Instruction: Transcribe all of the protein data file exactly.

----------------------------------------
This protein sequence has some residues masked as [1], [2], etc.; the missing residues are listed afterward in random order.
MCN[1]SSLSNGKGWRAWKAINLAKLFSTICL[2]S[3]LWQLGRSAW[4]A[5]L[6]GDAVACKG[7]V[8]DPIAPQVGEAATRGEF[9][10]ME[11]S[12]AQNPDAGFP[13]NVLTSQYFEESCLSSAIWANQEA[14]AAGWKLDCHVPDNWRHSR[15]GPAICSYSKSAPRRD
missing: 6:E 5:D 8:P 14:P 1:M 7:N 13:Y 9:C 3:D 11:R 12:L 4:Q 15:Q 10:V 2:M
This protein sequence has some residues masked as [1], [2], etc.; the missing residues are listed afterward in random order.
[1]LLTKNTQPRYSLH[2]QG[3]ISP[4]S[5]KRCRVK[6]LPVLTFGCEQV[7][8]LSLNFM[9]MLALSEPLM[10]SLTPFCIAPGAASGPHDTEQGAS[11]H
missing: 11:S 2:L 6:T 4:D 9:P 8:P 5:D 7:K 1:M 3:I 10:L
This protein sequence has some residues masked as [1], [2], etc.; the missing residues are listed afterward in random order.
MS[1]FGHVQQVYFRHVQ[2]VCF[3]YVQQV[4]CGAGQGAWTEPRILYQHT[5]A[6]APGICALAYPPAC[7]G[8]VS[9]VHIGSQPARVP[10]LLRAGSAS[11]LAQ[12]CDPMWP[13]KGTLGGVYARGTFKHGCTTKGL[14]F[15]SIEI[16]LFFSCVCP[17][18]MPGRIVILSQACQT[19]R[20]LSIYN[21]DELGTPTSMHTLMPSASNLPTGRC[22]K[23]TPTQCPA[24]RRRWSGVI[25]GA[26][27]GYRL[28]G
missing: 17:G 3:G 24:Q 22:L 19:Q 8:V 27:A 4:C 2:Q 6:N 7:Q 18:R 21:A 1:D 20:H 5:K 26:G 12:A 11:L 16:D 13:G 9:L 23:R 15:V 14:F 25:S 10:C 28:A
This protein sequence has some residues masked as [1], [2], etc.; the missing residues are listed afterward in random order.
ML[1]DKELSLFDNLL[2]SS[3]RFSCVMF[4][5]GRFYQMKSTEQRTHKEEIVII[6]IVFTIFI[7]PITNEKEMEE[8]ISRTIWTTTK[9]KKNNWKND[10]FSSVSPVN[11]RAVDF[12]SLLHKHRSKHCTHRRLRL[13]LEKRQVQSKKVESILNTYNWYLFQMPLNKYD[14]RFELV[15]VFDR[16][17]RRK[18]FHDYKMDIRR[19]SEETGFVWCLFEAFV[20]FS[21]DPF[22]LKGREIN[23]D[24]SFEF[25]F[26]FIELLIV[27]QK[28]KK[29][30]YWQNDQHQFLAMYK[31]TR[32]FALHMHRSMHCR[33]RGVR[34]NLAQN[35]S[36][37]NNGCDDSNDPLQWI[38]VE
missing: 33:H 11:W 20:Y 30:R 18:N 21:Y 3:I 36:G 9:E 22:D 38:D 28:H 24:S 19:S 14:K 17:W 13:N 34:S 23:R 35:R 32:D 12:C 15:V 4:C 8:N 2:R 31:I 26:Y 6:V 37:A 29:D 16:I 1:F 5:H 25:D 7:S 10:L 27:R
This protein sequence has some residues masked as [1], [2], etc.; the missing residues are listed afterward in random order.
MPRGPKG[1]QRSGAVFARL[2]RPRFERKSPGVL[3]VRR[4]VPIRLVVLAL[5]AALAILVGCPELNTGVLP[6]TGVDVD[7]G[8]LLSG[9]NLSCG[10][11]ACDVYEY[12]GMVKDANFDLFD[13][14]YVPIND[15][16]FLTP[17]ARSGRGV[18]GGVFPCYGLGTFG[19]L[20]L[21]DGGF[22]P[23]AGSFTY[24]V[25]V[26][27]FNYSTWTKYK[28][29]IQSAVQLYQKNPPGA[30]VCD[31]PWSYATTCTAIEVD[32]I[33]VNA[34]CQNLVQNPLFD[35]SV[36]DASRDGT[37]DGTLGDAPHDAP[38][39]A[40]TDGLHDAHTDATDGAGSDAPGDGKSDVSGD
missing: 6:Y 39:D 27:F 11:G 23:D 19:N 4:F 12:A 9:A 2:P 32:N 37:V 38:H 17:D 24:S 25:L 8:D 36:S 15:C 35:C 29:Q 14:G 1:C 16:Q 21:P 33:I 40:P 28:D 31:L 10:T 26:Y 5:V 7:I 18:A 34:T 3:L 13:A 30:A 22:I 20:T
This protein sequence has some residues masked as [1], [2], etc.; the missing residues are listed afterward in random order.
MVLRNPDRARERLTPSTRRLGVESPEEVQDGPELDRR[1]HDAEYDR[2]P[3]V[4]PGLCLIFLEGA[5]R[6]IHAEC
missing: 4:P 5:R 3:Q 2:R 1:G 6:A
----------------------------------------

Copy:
This protein sequence has some residues masked as [1], [2], etc.; the missing residues are listed afterward in random order.
MCN[1]SSLSNGKGWRAWKAINLAKLFSTICL[2]S[3]LWQLGRSAW[4]A[5]L[6]GDAVACKG[7]V[8]DPIAPQVGEAATRGEF[9][10]ME[11]S[12]AQNPDAGFP[13]NVLTSQYFEESCLSSAIWANQEA[14]AAGWKLDCHVPDNWRHSR[15]GPAICSYSKSAPRRD
missing: 6:E 5:D 8:P 14:P 1:M 7:N 13:Y 9:C 3:D 11:R 12:L 4:Q 15:Q 10:V 2:M
This protein sequence has some residues masked as [1], [2], etc.; the missing residues are listed afterward in random order.
[1]LLTKNTQPRYSLH[2]QG[3]ISP[4]S[5]KRCRVK[6]LPVLTFGCEQV[7][8]LSLNFM[9]MLALSEPLM[10]SLTPFCIAPGAASGPHDTEQGAS[11]H
missing: 11:S 2:L 6:T 4:D 9:P 8:P 5:D 7:K 1:M 3:I 10:L
This protein sequence has some residues masked as [1], [2], etc.; the missing residues are listed afterward in random order.
MS[1]FGHVQQVYFRHVQ[2]VCF[3]YVQQV[4]CGAGQGAWTEPRILYQHT[5]A[6]APGICALAYPPAC[7]G[8]VS[9]VHIGSQPARVP[10]LLRAGSAS[11]LAQ[12]CDPMWP[13]KGTLGGVYARGTFKHGCTTKGL[14]F[15]SIEI[16]LFFSCVCP[17][18]MPGRIVILSQACQT[19]R[20]LSIYN[21]DELGTPTSMHTLMPSASNLPTGRC[22]K[23]TPTQCPA[24]RRRWSGVI[25]GA[26][27]GYRL[28]G
missing: 17:G 3:G 24:Q 22:L 19:Q 8:V 27:A 4:C 2:Q 6:N 7:Q 18:R 21:A 1:D 20:H 5:K 26:G 12:A 11:L 16:D 13:G 9:L 23:R 15:V 14:F 25:S 10:C 28:A
This protein sequence has some residues masked as [1], [2], etc.; the missing residues are listed afterward in random order.
ML[1]DKELSLFDNLL[2]SS[3]RFSCVMF[4][5]GRFYQMKSTEQRTHKEEIVII[6]IVFTIFI[7]PITNEKEMEE[8]ISRTIWTTTK[9]KKNNWKND[10]FSSVSPVN[11]RAVDF[12]SLLHKHRSKHCTHRRLRL[13]LEKRQVQSKKVESILNTYNWYLFQMPLNKYD[14]RFELV[15]VFDR[16][17]RRK[18]FHDYKMDIRR[19]SEETGFVWCLFEAFV[20]FS[21]DPF[22]LKGREIN[23]D[24]SFEF[25]F[26]FIELLIV[27]QK[28]KK[29][30]YWQNDQHQFLAMYK[31]TR[32]FALHMHRSMHCR[33]RGVR[34]NLAQN[35]S[36][37]NNGCDDSNDPLQWI[38]VE
missing: 33:H 11:W 20:Y 30:R 18:N 21:Y 3:I 36:G 9:E 22:D 38:D 28:H 24:S 19:S 14:K 17:W 13:N 34:S 23:R 35:R 32:D 12:C 15:V 4:C 8:N 2:R 31:I 26:Y 6:V 37:A 29:D 16:I 1:F 5:H 25:D 7:S 10:L 27:R
This protein sequence has some residues masked as [1], [2], etc.; the missing residues are listed afterward in random order.
MPRGPKG[1]QRSGAVFARL[2]RPRFERKSPGVL[3]VRR[4]VPIRLVVLAL[5]AALAILVGCPELNTGVLP[6]TGVDVD[7]G[8]LLSG[9]NLSCG[10][11]ACDVYEY[12]GMVKDANFDLFD[13][14]YVPIND[15][16]FLTP[17]ARSGRGV[18]GGVFPCYGLGTFG[19]L[20]L[21]DGGF[22]P[23]AGSFTY[24]V[25]V[26][27]FNYSTWTKYK[28][29]IQSAVQLYQKNPPGA[30]VCD[31]PWSYATTCTAIEVD[32]I[33]VNA[34]CQNLVQNPLFD[35]SV[36]DASRDGT[37]DGTLGDAPHDAP[38][39]A[40]TDGLHDAHTDATDGAGSDAPGDGKSDVSGD
missing: 6:Y 39:D 27:F 11:G 23:D 19:N 4:F 12:A 9:A 2:P 32:N 37:V 38:H 17:D 24:S 25:L 8:D 36:S 15:C 35:C 29:Q 14:G 1:C 16:Q 21:P 33:I 40:P 28:D 31:L 10:T 26:Y 5:V 7:I 18:A 34:T 3:L 13:A 30:A 22:I 20:T
This protein sequence has some residues masked as [1], [2], etc.; the missing residues are listed afterward in random order.
MVLRNPDRARERLTPSTRRLGVESPEEVQDGPELDRR[1]HDAEYDR[2]P[3]V[4]PGLCLIFLEGA[5]R[6]IHAEC
missing: 4:P 5:R 3:Q 2:R 1:G 6:A